Perhaps it was just a big coincidence that Republican gubernatorial candidate Greg Abbott then turned around and premiered his first campaign commercial on Tuesday and it was all in Spanish and set to first air during the Mexico-Brazil match of the World Cup. Maybe. It's a popular technique these days for Republican candidates to conveniently remember and trot out their Hispanic significant-others in an attempt to counteract the general approach of the party on issues like the aforementioned immigration (they're agin' it.)
Abbott doesn't speak a word of Spanish himself during the ad, but his sister-in-law, Rosie Phalen, and his mother-in-law, Mary Lucy Phalen, are on hand to talk him up while images of Abbott hanging out and smiling with his Hispanic in-laws flash by on the screen. The ad is slated to air on Spanish-language channels across Texas throughout the World Cup, a savvy move for the guy who says he wants to pull in even more Hispanic voters than former-President George W. Bush did way back when.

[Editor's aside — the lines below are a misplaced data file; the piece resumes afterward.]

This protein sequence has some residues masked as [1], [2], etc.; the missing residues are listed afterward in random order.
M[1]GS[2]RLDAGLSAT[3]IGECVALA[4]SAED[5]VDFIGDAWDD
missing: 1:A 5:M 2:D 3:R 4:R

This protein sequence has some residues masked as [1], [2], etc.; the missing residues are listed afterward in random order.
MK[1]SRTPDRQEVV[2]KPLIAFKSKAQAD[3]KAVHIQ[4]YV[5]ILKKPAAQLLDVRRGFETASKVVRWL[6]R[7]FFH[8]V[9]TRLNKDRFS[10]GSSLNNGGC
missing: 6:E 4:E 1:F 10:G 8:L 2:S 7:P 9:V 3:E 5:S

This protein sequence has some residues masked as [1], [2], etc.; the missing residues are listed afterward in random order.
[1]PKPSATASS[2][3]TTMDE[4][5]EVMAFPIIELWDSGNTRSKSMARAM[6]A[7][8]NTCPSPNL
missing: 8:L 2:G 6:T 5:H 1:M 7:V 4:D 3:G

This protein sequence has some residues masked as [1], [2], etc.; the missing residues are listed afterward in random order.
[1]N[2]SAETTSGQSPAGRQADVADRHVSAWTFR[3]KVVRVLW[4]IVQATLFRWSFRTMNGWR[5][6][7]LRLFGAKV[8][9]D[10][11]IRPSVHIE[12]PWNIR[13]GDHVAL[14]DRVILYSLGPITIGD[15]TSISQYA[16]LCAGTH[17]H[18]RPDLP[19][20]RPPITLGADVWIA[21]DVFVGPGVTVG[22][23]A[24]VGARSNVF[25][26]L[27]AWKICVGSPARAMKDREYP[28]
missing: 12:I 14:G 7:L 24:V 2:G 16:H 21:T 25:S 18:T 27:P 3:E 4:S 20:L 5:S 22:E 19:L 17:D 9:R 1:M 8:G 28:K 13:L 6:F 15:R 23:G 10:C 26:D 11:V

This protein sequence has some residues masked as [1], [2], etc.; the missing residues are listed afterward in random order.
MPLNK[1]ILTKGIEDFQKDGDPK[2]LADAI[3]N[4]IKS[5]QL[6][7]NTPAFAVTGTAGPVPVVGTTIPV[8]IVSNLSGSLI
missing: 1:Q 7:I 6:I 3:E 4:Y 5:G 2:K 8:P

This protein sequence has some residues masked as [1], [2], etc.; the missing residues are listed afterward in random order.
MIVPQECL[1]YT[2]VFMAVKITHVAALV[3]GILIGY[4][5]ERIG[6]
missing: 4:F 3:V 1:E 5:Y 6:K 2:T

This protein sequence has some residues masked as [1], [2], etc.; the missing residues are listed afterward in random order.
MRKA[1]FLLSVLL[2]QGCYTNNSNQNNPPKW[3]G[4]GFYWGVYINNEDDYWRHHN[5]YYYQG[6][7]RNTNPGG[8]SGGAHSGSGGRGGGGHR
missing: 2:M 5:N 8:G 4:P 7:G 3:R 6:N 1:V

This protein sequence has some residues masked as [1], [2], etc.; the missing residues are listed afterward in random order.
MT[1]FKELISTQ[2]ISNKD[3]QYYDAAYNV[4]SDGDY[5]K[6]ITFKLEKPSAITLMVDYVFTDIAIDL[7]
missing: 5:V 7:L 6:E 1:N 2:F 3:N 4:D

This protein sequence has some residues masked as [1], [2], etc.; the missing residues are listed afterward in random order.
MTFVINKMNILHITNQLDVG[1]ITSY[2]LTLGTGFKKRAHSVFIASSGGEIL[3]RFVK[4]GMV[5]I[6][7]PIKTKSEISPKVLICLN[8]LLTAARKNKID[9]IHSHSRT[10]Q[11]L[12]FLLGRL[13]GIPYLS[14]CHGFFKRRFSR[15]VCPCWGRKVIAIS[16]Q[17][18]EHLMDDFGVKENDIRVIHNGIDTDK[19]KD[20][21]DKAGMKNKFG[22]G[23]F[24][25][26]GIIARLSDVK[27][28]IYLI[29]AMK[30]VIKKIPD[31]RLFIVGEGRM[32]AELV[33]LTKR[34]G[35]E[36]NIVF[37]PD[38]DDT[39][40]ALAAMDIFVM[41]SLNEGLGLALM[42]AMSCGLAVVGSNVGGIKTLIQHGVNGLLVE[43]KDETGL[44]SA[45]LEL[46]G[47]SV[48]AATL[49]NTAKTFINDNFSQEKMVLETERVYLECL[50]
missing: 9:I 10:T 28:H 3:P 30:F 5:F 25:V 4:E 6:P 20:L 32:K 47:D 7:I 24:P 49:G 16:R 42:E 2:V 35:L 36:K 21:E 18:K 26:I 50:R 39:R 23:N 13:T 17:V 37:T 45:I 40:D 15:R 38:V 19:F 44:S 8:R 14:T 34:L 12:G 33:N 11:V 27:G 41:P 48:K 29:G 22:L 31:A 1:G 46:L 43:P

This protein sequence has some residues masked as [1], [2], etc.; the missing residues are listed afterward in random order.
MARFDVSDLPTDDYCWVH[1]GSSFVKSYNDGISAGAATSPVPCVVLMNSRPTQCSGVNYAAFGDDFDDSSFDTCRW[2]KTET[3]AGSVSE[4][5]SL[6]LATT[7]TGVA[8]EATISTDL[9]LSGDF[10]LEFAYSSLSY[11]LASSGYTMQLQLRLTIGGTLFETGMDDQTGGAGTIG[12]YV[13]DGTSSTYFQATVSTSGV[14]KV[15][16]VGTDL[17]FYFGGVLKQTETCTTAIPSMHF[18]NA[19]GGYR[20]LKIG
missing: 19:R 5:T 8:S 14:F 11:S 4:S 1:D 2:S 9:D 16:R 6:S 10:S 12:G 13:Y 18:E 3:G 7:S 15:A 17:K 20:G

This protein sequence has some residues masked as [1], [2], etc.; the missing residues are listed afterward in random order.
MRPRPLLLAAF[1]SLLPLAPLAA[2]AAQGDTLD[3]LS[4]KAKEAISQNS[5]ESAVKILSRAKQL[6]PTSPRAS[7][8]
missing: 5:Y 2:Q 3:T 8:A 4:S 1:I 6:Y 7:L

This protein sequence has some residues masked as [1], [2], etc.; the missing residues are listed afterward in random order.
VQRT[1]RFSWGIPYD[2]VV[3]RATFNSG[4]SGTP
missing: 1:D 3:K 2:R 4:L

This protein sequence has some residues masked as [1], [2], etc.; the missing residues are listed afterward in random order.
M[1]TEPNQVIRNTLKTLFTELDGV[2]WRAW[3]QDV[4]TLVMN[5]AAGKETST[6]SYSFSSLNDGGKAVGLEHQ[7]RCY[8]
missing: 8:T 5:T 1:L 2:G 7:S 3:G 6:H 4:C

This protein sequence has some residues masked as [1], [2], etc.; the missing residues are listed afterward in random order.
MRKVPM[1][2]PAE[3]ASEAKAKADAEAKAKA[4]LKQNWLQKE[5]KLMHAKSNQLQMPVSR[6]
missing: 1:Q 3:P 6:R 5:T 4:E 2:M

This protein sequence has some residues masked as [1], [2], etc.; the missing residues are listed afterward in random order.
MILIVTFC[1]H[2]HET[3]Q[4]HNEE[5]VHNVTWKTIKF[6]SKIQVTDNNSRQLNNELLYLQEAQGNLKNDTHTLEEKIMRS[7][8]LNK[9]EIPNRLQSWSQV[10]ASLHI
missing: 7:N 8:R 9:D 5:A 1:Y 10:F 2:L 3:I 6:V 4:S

Of course, Democratic gubernatorial candidate Wendy Davis's camp fired back that the whole thing was a ploy and shows Abbott is nervous about their November showdown. Now we're just waiting to see her Spanish language ad, and that's where the real fun of political ads comes in. You see, this is the first ad of the general election and that means the time has come. Yep, we are now officially in general election campaign ad season!
We enjoy these political campaign ads, not so much because they say anything important, but because they are such delicious political snacks. They don't exactly mean anything or say anything but you can read all kinds of stuff into them and they give a general idea of where the candidates are trying to go. Also, we're pretty sure that the ads from both sides could be set up as a drinking game -- take a shot every time you see the Texas flag! -- because these things are that predictable (except for the Dewhurst Frozen parody because no one saw that craziness coming.)
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